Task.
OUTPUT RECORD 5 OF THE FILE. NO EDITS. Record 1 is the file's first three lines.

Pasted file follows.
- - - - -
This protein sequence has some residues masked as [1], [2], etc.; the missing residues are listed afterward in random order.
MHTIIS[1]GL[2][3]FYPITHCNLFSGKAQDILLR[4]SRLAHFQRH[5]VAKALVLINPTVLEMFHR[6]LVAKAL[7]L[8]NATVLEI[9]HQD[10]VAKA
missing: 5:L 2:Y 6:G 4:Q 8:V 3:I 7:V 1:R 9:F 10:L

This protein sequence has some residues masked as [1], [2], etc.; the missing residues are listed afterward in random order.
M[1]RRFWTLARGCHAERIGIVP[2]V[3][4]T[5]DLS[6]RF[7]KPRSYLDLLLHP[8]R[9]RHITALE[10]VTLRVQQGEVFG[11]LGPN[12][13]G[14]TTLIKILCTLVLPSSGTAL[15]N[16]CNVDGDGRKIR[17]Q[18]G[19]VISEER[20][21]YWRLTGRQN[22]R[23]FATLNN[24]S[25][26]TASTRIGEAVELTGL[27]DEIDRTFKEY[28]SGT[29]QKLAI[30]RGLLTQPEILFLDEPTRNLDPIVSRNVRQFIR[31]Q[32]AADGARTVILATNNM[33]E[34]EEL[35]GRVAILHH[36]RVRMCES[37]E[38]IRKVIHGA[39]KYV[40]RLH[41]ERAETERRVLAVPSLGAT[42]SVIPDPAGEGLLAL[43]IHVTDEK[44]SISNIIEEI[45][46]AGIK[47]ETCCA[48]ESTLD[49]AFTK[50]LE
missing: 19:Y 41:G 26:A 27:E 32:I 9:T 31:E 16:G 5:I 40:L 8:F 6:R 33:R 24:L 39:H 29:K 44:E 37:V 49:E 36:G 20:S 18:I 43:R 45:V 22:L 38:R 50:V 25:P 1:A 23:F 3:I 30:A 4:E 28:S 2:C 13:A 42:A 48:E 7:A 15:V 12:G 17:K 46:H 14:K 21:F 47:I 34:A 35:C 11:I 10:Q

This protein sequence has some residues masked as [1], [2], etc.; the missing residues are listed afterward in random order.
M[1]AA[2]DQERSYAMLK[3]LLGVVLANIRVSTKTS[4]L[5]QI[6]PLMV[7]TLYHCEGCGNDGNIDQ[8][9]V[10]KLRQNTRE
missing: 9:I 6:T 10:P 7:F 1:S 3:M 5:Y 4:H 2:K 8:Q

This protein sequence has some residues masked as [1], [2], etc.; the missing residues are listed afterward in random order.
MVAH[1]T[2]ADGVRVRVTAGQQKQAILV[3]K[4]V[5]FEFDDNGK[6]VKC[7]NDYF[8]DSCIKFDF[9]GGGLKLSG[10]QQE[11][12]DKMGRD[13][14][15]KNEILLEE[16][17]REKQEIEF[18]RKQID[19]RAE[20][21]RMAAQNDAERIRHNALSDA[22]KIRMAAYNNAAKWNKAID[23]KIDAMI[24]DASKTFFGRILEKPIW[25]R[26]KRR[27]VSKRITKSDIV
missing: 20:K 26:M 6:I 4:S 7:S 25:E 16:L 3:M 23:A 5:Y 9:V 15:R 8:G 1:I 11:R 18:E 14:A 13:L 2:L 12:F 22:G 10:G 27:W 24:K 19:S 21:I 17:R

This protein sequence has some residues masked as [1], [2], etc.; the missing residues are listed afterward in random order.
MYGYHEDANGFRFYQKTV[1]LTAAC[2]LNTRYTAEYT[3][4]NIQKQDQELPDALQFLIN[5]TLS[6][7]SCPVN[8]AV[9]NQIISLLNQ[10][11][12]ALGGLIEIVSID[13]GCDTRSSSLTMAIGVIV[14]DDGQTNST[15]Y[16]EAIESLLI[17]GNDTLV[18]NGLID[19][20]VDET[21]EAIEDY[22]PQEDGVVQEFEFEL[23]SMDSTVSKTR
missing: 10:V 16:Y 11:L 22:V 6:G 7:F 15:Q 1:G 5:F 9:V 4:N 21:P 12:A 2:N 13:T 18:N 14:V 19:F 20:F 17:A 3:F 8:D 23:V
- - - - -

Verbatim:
This protein sequence has some residues masked as [1], [2], etc.; the missing residues are listed afterward in random order.
MYGYHEDANGFRFYQKTV[1]LTAAC[2]LNTRYTAEYT[3][4]NIQKQDQELPDALQFLIN[5]TLS[6][7]SCPVN[8]AV[9]NQIISLLNQ[10][11][12]ALGGLIEIVSID[13]GCDTRSSSLTMAIGVIV[14]DDGQTNST[15]Y[16]EAIESLLI[17]GNDTLV[18]NGLID[19][20]VDET[21]EAIEDY[22]PQEDGVVQEFEFEL[23]SMDSTVSKTR
missing: 10:V 16:Y 11:L 22:V 6:G 7:F 15:Q 1:G 5:F 9:V 4:N 21:P 12:A 2:N 13:T 18:N 14:V 19:F 20:F 17:A 3:F 8:D 23:V